Hard to imagine how people wound up being injured while walking across a bed of hot coals. I’m stumped. Anyone know how this could happen?
Amid inspirational talk, chanted mantras and shouts of victory at a late-night firewalking event attended by thousands Thursday came agonized shrieks from followers whose soles were scorched by the superheated coals, witnesses said.
At least 21 people were treated for burn injuries after taking part in the crowning event of the first day of a Tony Robbins function downtown, including at least three who went to the hospital, a San Jose fire captain said.
The people who suffered various second- and third-degree burn injuries were among more than 6,000 who attended the motivational speaker’s event at the San Jose Convention Center called “Unleash the Power Within.”
While they’re unleashing the power within, as a public service reminder, coals typically are used in something called a grill. When they’re hot you place food on a rack above them.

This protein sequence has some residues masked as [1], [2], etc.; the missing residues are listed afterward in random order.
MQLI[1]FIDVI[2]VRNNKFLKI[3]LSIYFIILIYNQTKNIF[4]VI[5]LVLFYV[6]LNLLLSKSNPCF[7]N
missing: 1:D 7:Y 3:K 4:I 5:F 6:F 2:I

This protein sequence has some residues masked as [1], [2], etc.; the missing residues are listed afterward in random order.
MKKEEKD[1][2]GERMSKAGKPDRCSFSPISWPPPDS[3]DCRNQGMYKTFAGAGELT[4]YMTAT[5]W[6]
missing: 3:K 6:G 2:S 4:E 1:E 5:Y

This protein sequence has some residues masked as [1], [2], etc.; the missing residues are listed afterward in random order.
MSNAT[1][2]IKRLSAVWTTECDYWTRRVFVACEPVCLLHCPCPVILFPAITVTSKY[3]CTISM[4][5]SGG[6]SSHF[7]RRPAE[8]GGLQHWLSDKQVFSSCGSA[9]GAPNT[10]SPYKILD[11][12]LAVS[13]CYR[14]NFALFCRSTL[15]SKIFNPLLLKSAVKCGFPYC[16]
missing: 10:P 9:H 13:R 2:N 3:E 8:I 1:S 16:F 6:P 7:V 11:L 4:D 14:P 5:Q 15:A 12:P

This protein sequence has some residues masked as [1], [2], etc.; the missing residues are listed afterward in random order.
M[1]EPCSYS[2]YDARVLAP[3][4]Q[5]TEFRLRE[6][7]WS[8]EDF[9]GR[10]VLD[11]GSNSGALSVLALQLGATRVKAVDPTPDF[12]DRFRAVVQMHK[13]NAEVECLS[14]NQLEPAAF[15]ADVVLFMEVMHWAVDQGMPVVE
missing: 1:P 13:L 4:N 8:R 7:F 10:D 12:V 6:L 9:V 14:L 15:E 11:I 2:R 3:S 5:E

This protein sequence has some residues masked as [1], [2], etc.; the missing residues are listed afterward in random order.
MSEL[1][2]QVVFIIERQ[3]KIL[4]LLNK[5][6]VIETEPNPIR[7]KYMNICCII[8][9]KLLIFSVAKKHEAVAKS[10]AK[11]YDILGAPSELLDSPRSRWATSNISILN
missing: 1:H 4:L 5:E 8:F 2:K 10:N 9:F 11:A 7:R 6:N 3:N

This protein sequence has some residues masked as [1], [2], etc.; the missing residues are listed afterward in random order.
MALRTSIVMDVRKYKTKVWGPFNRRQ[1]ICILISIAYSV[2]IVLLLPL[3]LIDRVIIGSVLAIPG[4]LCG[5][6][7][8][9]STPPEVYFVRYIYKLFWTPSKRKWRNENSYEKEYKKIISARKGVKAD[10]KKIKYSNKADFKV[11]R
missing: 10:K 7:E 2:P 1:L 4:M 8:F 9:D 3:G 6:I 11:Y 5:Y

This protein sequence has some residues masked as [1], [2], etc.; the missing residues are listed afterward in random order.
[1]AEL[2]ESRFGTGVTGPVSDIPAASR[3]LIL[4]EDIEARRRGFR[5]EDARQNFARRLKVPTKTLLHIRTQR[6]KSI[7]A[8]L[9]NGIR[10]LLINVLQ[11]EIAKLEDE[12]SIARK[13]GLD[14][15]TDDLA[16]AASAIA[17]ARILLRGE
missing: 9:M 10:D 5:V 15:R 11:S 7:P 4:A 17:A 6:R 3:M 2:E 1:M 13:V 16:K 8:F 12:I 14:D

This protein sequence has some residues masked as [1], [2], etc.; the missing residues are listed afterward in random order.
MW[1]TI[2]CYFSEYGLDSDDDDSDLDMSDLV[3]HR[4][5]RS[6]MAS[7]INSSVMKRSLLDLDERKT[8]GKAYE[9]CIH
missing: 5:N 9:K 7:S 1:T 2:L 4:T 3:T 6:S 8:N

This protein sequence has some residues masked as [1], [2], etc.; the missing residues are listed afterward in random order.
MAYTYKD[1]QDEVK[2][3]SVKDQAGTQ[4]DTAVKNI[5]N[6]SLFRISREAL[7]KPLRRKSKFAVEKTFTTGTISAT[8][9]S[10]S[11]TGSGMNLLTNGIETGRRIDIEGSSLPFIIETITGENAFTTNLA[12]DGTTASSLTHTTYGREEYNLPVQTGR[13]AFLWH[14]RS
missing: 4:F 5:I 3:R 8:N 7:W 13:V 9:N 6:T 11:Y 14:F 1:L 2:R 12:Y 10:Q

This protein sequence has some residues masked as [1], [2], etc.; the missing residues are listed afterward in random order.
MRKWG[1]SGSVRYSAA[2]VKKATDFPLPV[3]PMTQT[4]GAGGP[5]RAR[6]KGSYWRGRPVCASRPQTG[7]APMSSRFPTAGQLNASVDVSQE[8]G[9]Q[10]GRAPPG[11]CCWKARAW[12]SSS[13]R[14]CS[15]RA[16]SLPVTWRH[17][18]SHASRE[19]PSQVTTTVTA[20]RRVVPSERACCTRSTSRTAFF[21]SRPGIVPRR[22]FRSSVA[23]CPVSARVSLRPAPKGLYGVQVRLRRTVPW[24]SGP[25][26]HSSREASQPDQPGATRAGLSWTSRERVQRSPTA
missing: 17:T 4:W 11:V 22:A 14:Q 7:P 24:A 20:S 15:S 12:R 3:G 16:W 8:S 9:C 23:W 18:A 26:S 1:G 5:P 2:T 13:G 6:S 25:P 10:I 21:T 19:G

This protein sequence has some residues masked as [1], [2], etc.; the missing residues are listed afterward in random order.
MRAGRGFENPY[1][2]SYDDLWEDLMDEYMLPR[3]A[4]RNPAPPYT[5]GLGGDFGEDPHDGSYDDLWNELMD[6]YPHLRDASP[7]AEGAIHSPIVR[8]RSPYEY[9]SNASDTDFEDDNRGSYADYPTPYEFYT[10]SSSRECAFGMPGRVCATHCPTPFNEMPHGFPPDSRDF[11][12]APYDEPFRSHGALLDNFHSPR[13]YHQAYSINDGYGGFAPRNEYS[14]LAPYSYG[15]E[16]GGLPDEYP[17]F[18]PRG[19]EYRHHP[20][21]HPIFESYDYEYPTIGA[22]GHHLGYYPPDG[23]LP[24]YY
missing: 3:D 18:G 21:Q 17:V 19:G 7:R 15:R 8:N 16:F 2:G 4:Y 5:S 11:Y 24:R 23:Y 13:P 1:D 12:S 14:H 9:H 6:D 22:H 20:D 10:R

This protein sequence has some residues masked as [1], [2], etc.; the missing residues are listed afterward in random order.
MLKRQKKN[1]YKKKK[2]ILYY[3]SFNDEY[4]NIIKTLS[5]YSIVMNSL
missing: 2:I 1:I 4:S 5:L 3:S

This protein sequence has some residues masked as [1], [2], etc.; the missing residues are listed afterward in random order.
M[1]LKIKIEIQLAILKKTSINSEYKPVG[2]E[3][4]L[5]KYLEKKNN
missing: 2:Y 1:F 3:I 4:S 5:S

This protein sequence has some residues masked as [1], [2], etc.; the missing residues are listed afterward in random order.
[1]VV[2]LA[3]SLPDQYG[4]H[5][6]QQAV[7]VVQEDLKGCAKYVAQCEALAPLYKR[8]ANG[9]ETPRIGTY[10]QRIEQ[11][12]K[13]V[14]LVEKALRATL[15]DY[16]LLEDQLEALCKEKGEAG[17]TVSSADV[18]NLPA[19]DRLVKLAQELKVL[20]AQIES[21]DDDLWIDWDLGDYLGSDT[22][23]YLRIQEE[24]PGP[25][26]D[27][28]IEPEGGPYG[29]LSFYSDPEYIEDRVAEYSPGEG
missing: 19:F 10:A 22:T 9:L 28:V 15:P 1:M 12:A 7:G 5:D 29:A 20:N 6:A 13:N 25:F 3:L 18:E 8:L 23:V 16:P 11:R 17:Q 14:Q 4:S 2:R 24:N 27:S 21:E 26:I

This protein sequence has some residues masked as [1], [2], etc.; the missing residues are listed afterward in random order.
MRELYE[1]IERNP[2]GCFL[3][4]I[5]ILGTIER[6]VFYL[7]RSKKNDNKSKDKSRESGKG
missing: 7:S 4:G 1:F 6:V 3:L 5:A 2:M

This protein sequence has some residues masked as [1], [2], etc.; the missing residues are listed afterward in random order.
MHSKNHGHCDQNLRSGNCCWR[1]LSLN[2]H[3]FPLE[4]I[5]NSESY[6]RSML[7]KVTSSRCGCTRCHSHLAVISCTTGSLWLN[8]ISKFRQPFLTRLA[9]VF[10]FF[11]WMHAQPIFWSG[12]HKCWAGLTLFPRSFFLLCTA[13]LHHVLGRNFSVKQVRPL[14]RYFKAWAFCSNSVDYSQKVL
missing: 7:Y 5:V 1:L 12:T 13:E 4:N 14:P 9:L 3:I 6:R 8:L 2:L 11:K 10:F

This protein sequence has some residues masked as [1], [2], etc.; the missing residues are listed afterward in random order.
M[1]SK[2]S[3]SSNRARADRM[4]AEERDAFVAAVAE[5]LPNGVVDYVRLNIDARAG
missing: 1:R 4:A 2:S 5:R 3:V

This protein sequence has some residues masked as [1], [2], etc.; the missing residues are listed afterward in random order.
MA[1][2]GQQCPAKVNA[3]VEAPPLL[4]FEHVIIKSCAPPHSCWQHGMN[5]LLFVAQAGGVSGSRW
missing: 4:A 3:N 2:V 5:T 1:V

Remember now: DO NOT WALK ON THEM!
After the event, which ended about 11 p.m., the crowd walked across the street to the park, where 12 lanes of hot coals measuring 10 feet long and 2½-feet wide rested on the grass.
Jonathan Correll, 25, decided to check out what was going on when “I heard wails of pain, screams of agony.” He said one young woman appeared to be in so much pain “it was horrific.”
“It was people seriously hurting, like they were being tortured,” he said. “First one person, then a couple minutes later another one, and there was just a line of people walking on that fire. It was just bizarre, man.”
Correll, a San Jose City College student, said he saw between 10 and 15 people being treated. He said he videotaped the scene for about 5 minutes before an event staffer told him to put the camera away.
Because, hey, we can’t have video of these morons scorching their feet. Might discourage other from seeking to unleash their repressed power. And pay to do so.
This Robbins huckster says he’s been doing this for three decades, but authorities suggest walking on 2000-degree coals probably isn’t a good idea.
On the Tony Robbins website, he promotes “The Firewalk Experience,” a process where people walk across coals between 1,200 and 2,000 degrees Fahrenheit.
But that’s not something the San Jose Fire Department recommends, Williams said,
“We discourage people from walking over hot coals,” Williams said.